Nephrology is the only specialty that can help someone live and have a reasonable quality of life after a major organ fails and stops working. As such, Nephrologists get to offer patients extra years of life and experience the reward of watching them enjoy their families because of the treatments and technology they make accessible.
Dr. Charuhas Thakar is a leading kidney care specialist currently working as the Director of the Division of Nephrology and Hypertension at the University of Cincinnati Medical Center and as the Chief of the Section of Nephrology at the Cincinnati VA Medical Center for the Department of Veterans Affairs. His journey of becoming a physician and his focus on Nephrology was highly influenced by the teachers and mentors that he had as a student and his own competitive nature and perseverance.
Dr. Thakar began his training to become a physician with studies in his home country of India, where his father practices as an Internist and Cardiologist. His training in India included medical school and a one-year internship. He graduated top of his class of 120 students each year of medical school. In order to apply to practice medicine in the United States he was required to take the United States Medical Licensing Examination, which he took in Bangkok, Thailand. He passed the two-test series of the USMLE in 1995 and 1996 which qualified him for post-graduate training in the United States.
The first time he traveled to the United States he spent three and half months interviewing for 14 different positions across 26 states. He knew very few people and travelled throughout the country during winter, which was the first time he had seen snow. From the interviews he completed during that first trip, Dr. Thakar received several invitations to Internal Medicine Residency programs. He was matched with an Internal Medicine Residency at Bridgeport Hospital, Yale New Haven Health, in Connecticut, which he completed in June of 2000. He began his Nephrology Fellowship in July of 2000 at The Cleveland Clinic Foundation in Cleveland, Ohio.
From there he was given the opportunity to join as an Assistant Professor of Medicine at the University of Cincinnati and began work as a Staff Physician at the Veterans Affairs Medical Center in Cincinnati, Ohio. Within one year he was appointed as the Chief of the Section of Nephrology at the VA Medical Center, a title he maintains alongside the position of the Director of the Division of Nephrology and Hypertension at the University of Cincinnati Medical Center.
A Day in the Life . . .
With his two leadership titles his schedule requires him to work 65-90 hours per week leaving free time in the evenings and over the weekends to be with his wife and two dogs. He also enjoys hobbies of photography, hiking and spending time in the outdoors. He travels once or twice a year to a National Park where he can spend time hiking and backpacking and considers himself an amateur ornithologist.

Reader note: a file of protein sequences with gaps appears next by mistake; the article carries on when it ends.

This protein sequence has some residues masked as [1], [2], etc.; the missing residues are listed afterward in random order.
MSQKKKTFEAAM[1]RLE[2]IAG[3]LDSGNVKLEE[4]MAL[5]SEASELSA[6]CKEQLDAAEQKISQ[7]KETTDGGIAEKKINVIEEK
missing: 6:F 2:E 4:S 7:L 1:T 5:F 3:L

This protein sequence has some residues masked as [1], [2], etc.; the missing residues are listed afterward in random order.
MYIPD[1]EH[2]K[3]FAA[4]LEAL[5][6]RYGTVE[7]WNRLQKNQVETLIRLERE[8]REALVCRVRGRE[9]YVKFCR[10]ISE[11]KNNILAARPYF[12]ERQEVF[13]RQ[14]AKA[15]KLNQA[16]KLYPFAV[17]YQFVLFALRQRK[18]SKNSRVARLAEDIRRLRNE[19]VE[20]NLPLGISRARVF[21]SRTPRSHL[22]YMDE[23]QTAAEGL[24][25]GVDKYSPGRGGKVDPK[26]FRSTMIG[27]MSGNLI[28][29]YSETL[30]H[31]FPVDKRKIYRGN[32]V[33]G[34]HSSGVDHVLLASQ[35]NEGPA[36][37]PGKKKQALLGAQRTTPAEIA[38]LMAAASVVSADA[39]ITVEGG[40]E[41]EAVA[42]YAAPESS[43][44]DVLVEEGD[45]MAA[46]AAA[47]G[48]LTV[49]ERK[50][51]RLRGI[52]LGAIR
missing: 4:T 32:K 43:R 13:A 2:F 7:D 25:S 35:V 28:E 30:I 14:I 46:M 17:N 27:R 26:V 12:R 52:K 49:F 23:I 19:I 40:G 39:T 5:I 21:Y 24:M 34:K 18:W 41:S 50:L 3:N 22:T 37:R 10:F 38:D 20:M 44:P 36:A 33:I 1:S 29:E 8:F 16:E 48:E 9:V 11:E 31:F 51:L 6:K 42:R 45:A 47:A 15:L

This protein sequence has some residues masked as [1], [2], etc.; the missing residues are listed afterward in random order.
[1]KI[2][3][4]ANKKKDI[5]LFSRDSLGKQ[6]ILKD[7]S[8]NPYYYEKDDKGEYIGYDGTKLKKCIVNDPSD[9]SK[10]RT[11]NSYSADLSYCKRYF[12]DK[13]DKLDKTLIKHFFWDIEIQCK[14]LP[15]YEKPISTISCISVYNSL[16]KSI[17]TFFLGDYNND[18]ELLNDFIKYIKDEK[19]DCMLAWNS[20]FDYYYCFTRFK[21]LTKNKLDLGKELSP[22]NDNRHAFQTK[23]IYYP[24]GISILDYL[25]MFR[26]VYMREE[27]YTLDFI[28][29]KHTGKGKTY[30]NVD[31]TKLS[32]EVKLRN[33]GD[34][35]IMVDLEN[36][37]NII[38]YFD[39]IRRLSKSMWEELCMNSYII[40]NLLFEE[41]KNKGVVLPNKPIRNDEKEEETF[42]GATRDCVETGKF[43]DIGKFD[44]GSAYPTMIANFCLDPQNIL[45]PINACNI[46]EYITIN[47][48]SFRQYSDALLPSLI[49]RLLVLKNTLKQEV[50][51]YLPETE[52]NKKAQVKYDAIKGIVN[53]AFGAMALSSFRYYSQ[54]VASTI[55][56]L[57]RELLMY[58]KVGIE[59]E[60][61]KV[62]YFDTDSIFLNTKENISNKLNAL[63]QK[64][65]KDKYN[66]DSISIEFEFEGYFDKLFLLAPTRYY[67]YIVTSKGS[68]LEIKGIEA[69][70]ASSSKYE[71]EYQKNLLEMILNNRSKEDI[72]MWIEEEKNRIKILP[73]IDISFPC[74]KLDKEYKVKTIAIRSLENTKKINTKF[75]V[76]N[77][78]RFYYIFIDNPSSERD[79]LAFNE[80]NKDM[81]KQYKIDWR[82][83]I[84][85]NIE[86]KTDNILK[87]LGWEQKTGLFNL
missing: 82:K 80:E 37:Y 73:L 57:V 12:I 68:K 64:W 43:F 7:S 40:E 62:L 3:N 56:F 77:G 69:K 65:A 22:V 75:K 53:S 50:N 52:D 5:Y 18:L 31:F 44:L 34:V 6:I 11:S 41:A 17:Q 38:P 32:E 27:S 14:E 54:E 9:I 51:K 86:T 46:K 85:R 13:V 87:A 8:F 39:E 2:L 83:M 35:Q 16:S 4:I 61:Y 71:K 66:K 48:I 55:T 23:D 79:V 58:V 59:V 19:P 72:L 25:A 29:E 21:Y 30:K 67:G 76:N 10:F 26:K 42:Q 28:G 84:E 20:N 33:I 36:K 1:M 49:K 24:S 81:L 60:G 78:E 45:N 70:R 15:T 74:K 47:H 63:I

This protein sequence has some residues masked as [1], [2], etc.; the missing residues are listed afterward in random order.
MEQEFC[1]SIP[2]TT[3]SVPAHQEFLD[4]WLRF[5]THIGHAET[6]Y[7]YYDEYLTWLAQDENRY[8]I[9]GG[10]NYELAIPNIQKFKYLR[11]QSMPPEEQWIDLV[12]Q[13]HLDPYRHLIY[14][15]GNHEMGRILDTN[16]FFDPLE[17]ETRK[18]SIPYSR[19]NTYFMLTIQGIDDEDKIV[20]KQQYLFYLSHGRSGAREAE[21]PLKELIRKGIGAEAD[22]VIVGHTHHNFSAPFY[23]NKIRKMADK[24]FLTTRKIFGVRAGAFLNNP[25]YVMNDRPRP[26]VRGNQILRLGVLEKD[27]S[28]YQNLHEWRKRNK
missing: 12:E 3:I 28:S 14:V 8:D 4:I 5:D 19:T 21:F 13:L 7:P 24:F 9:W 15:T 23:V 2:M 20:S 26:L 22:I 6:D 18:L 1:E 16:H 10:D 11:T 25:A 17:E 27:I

Dr. Thakar’s day-to-day schedule varies depending on which role he is required to fill. Most days he wakes up around 6:30am and spends about an hour at home where he watches some news, lets his dogs out and drinks tea before he starts a 40-minute commute to work. On days when he has clinic he is at the VA Hospital by 8 am. There, he supervises and teaches six kidney specialists in training who see 35 to 40 patients between 8 am and noon. At 12:30 the aspiring kidney specialists have an hour-long teaching conference that is part of their training. During this time one of the trainees will present a case and a discussion will take place to facilitate student knowledge and understanding. During several months of the year Dr. Thakar does inpatient care and will spend the second half of his day doing rounds. After rounds he completes documentation and is home around 6:30 or 7 pm. On the days he is not doing hospital work he fulfills his role as Director, which consists of attending meetings, meeting faculty members and trainees, meeting with his staff or superiors, etc. He also spends time doing research which involves weekly meetings with his research teams both at the VA clinic and the hospital. He may also have collaboration phone calls scheduled throughout the week with doctors working at different locations. While he was working on his recently published text book Perioperative Kidney Injury: Principles of Risk Assessment, Diagnosis and Treatment, he also had weekly calls with his editor and partner to discuss the project.
Seeing patients, teaching and the research aspects of his position are the most enjoyable and interesting to him, though he admits that he did not expect to be in his position at this point in his career. He explains, “I think a lot depends on the mentors that you meet when you are training and role models that you come across as well as the opportunities that make you happy or successful or both. Then you follow that path.”
Dr. Thakar’s choice of Nephrology was highly influence by doctors he came in contact with during his training in the United States. He had noticed that Nephrologists had a lot of knowledge and were often “the smartest doctors in the room,” which inspired him. While Dr. Thakar was at Yale University a Nephrologist he worked with as a student told him during an evaluation that the way he approached medical problems would make him a good Nephrologist. At that time he didn’t have a lot of experience with the specialty so the doctor invited him to come work with him at the West Haven VA Hospital. The doctor and the experience at the VA hospital were instrumental in shaping Dr. Thakar’s decision to specialize in Nephrology.